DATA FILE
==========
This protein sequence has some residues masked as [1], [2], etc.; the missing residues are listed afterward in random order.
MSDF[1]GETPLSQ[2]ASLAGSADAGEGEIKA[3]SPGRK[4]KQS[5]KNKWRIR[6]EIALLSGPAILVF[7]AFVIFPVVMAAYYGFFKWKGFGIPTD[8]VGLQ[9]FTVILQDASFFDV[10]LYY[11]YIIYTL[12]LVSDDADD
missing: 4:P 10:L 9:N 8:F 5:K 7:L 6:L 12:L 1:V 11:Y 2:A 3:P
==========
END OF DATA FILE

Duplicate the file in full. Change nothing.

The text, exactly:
This protein sequence has some residues masked as [1], [2], etc.; the missing residues are listed afterward in random order.
MSDF[1]GETPLSQ[2]ASLAGSADAGEGEIKA[3]SPGRK[4]KQS[5]KNKWRIR[6]EIALLSGPAILVF[7]AFVIFPVVMAAYYGFFKWKGFGIPTD[8]VGLQ[9]FTVILQDASFFDV[10]LYY[11]YIIYTL[12]LVSDDADD
missing: 4:P 10:L 9:N 8:F 5:K 7:L 6:L 12:L 1:V 11:Y 2:A 3:P